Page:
Thai Rice Exports Set to Plunge

Thailand’s rice exporters have warned that rice exports may plunge as much as 38 per cent this year, the lowest level in more than a decade, due to India’s re-entry into the rice exporting market and a new Thai government subsidy scheme that is inflating prices.

Workers stock pile bags of rice at a rice warehouse on September 1, 2008 in Jakarta, Indonesia. The global rice price has risen by almost 70% this year, raising concerns in Indonesia, which is one of the world's largest consumers.
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Workers stock pile bags of rice at a rice warehouse on September 1, 2008 in Jakarta, Indonesia. The global rice price has risen by almost 70% this year, raising concerns in Indonesia, which is one of the world's largest consumers.

The projected fall in export volumes would see Vietnam replace Thailand, which accounts for 7 per cent of global rice production and more than 30 per cent of the global rice market, as the world’s biggest rice exporter.

The Thai rice industry expects an abundant rice harvest in 2012, close to the 30m-32m tonnes of paddy harvested in 2011. Yet, Thai rice exports are likely to fall to between 6.5m and 8m tonnes from last year’s 10.5m tonnes, according to the Thai Rice Exporters Association (TREA). Key rice-growing regions of Thailand emerged relatively unscathed from massive flooding in the country’s central and northern regions last year, and are likely to benefit from the effect flooding has on soil fertility, said local exporters.

The US Department of Agriculture also predicted a big fall in Thai rice exports, estimating last week that Thai rice shipments would drop 33 per cent to 7m, the lowest level since 2000. On those figures, Thailand’s share of the global rice market would shrink to 20-25 per cent from 30.2 per cent in 2011, said the USDA.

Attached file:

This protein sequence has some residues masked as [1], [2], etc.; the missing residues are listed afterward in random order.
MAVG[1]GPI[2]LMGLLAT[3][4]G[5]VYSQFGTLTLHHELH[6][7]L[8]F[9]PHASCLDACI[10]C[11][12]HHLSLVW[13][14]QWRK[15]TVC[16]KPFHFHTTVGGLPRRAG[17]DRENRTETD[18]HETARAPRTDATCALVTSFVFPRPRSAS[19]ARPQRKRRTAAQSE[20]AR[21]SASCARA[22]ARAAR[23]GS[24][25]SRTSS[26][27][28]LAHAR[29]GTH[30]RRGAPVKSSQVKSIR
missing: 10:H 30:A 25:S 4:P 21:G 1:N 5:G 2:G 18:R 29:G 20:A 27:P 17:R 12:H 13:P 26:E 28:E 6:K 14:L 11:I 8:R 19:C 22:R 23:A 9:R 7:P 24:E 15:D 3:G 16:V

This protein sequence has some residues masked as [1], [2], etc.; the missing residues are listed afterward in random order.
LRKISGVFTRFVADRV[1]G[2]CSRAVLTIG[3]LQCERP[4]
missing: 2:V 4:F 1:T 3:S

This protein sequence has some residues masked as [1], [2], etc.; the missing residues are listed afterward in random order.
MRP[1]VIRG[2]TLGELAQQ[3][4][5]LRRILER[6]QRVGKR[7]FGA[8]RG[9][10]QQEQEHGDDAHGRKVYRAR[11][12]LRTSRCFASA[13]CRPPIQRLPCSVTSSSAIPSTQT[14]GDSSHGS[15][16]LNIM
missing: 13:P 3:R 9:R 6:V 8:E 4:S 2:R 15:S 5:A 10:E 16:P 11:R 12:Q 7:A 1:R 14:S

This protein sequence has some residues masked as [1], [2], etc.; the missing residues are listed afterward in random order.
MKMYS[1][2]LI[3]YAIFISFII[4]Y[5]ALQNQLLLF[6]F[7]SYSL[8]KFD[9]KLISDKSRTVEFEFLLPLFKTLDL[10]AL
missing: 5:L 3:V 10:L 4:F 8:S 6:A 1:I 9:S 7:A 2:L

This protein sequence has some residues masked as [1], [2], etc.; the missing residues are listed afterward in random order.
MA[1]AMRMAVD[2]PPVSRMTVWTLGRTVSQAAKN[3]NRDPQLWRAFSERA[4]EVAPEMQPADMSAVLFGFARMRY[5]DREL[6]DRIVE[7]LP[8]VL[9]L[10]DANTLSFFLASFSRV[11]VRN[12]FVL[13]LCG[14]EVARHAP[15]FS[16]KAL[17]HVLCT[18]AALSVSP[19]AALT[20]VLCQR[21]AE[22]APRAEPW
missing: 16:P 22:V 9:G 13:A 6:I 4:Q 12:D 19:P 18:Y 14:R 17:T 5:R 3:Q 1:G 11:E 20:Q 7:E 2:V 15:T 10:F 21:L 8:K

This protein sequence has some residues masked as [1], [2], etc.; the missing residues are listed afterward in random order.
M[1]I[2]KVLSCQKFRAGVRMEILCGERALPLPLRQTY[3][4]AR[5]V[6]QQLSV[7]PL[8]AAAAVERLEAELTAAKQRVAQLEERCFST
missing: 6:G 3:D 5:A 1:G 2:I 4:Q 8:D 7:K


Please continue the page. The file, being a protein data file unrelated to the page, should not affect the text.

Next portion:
Korbsook Iamsuri, president of the TREA, which represents two-thirds of Thailand’s 300 or so rice exporters, said a key factor was India’s resumption of rice exports late last year after a three-year hiatus and Vietnam’s plan to double jasmine rice exports to 800,000 tonnes this year. In addition, a growing number of countries have begun exporting or increasing rice exports including Brazil, Uruguay, Pakistan, Cambodia and Myanmar.

Thai prices reached a three-year high of $663 a ton in November, even as the Asian benchmark price fell more than 15 per cent from a year ago, after the government launched a subsidy programme to buy paddy from farmers at above-market prices. In a country where the rural vote is crucial for political parties, the move replaces a price-guarantee scheme for rice farmers under the previous government, and various price-support schemes before then.

However, take-up of the new scheme, under which farmers “pledge” to sell their paddy to the government at a set price, has been much slower than expected. About 4.7m tons of unmilled rice was purchased from farmers under the scheme in the three months to January 4, lower than the initial target of 15m tons, and far below the expected harvest level of 19m tonnes, according to Thai government figures.

According to TREA and UK-based commodities broker Jackson Son & Co, some farmers prefer to sell to rice millers or exporters at lower prices rather than meeting the complicated criteria of the government scheme and waiting for payment.

Ms Korbsook said Thailand was “shooting itself in the foot” and urged the government to review its price-support policy. The association has proposed an alternative “hybrid” scheme to give price subsidies to smaller rice farmers and allow bigger ones to sell to the government through the “pledging” system. Otherwise, said Ms Korbsook, the government should simply go back to the old income subsidy scheme. So far, she added, the government has “refused to listen”.

“No one objects to helping poor farmers but in the process they are destroying our exports and industry...This policy is unsustainable in the long term but it seems they are worrying more about short-term popularity than long-term sustainability.”

Thai officials, however, insisted there was continuing demand for superior-quality Thai rice and said the government would not review its rice policy. “Thailand will eventually sell rice at an appropriate level,” said Kittiratt Na-Ranong, deputy prime minister.

The issue, said one rice market analyst, is that the Thai government believes rice is being sold too cheaply in the world market. The idea of aggregating supply to try to set a price level, however, is limited by Thailand’s ability to influence market prices or compete with cheaper producers. “The larger concern is that Thailand gradually gets displaced from its traditional markets, as aggressive players like Vietnam take market share and increase their rice productivity.”